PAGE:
BY CONSUELO MCABOY
Midland was recently honored for being one of the 100 best communities in the nation for youth.
This is the fifth time the community has won the award.
Consuelo McAboy visited the area to learn what makes Midland a great community for young people.
“United States population is approximately 310 million people. Okay so you guys let’s put that into perspective…”
Cheering for a fellow student, engaging in deep conversation and enjoying each moment of class, those are the sounds of Monique Albright’s sociology class at Midland High school.
Albright has been teaching there for 16 years. She said the thing the school does the most is…
“…we encourage, encourage, encourage. We also encourage that it’s not just four year degrees. It is go to technical school, go to cosmetology school, you need to go beyond high school. There are things out there for you and education is going to be key to the success in your life.”
The graduation rate for Midland High School is around 90 percent, well above the national average of 72%.
Amy Hutchinson is the Assistant Principal. She said the school has programs in place to curb dropout rates.
“There are lots of reasons why students don’t stay in school. A lot of it has to do with home, a lot of it has to do with attendance so those are areas of intervention as well. We monitor attendance closely. We work with our court system and our probation officers and our youth intervention specialist as partners to help these kids get through.”
The school has created specific career pathways to encourage students to continue learning after they receive their diploma.
Walking through the halls of Midland high school, I passed a number of students, all involved in different clubs, organizations and seeking different career paths.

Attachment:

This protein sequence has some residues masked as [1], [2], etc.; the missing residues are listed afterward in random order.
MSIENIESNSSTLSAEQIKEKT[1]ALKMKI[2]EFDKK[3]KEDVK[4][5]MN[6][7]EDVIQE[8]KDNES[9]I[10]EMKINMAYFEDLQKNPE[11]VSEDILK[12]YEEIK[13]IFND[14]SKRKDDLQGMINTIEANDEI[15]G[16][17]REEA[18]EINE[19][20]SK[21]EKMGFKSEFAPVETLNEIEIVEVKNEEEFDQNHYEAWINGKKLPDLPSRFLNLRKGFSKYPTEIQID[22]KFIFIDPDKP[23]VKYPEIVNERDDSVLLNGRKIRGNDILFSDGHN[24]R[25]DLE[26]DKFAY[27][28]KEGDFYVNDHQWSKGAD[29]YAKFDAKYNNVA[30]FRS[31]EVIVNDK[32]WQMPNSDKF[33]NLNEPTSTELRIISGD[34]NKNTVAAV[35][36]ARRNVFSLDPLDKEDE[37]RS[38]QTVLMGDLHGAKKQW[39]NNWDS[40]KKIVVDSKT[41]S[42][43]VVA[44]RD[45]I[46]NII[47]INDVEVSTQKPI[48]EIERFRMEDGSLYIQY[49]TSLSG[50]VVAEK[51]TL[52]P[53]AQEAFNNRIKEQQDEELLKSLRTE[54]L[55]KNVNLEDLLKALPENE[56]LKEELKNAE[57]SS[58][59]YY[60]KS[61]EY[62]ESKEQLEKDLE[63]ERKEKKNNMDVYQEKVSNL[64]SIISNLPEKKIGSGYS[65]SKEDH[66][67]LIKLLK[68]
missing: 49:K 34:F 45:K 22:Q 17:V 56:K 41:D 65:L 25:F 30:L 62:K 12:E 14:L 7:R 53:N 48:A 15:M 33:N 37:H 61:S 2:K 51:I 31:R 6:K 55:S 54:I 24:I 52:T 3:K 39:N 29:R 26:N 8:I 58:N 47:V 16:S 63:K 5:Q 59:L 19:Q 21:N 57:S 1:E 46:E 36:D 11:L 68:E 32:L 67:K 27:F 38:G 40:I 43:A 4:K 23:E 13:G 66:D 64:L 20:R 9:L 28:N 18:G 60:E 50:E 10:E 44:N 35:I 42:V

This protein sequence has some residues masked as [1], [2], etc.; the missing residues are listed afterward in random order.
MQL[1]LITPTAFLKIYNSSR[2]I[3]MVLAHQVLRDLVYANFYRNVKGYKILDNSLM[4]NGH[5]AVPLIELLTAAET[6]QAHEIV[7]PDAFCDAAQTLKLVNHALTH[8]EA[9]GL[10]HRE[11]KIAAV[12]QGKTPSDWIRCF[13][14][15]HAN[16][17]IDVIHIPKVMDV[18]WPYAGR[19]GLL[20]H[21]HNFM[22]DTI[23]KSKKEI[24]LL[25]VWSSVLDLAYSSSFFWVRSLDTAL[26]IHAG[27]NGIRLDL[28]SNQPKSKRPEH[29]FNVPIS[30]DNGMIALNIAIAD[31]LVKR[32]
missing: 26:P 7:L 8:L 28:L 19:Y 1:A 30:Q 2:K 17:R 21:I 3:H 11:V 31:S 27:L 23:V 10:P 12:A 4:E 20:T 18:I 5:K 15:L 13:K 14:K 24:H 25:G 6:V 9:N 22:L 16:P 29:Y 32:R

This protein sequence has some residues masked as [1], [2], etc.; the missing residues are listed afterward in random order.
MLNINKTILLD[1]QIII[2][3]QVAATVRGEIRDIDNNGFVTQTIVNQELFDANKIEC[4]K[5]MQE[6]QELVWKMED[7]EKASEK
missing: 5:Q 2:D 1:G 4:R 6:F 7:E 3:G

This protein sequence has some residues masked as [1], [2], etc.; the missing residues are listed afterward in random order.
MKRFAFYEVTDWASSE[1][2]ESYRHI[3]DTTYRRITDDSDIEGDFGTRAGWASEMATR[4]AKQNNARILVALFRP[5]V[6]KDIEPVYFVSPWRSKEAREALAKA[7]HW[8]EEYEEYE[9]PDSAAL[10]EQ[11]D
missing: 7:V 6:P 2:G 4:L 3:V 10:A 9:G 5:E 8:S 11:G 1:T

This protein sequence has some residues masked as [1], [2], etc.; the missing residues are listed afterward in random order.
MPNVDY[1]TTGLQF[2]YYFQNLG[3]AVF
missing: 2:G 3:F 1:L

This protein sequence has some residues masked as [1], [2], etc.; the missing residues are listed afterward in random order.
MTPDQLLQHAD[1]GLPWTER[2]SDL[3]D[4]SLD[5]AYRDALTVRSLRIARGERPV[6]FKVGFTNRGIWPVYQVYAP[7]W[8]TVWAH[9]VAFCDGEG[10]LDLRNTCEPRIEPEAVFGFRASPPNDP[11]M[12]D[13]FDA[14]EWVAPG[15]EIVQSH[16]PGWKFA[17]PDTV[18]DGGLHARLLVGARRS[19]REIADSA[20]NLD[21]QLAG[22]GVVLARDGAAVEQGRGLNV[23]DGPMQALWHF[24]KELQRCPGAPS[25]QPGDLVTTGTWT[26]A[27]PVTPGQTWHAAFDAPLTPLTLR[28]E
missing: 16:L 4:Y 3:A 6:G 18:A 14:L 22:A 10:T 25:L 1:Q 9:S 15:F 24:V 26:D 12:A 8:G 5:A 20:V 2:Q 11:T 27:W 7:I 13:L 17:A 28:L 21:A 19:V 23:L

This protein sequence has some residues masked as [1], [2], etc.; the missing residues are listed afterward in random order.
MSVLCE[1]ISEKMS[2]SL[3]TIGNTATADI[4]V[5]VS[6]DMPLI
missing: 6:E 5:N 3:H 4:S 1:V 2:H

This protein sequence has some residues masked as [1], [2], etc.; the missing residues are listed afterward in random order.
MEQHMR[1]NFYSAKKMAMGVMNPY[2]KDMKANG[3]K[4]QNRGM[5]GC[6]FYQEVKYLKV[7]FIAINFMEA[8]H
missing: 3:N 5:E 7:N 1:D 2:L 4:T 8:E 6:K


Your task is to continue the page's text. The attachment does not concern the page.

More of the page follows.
“There’s a wide variety of things you can do from drama club to sports to programming club, and basically like there’s a thing for everybody here.”
“There’s a big sense of community here and my group of friends in my class especially is really close knit and another thing that I like is it’s kind of cool to be smart.”
The “cool to be smart” idea that senior, Gracie Potter described, is why the school offers the IB diploma program.
It’s a two year program that is recognized around the world for its challenging and rigorous curriculum.
But, providing an intriguing community for youth goes beyond the high school walls.
The community of Midland has a number of community outreach programs, designed especially for kids.
Jennifer Heronema is the C.E.O of the Legacy Center for Community Success.
The foundation works with youth to combat the challenges they face.
“We also have a youth development component that looks at some of the challenges youth face. Adolescents don’t think like us adults and that’s true because their brains aren’t as far along as ours. They may be willing as they try to deal with the challenges of growing up and they take risks. What we’re talking about is the risk of doing drugs or turning to alcohol or having sex at a very young age and violent behavior and those things that we’re trying to look at…”
Heronema said the city also offers the Youth Action council and Community Center, providing kids with more outside opportunities.
Kevin Heye is the Executive Director for the Community Center. He said the facility is family focused.
“There’s something for everyone whether it’s just dropping in for the day for a family getaway or more of a recreational program or even some of our competitive programs that we offer too.”
Heye said Midland’s success throughout the years is the result of community collaboration and the unique leadership opportunities the city offers to its youth.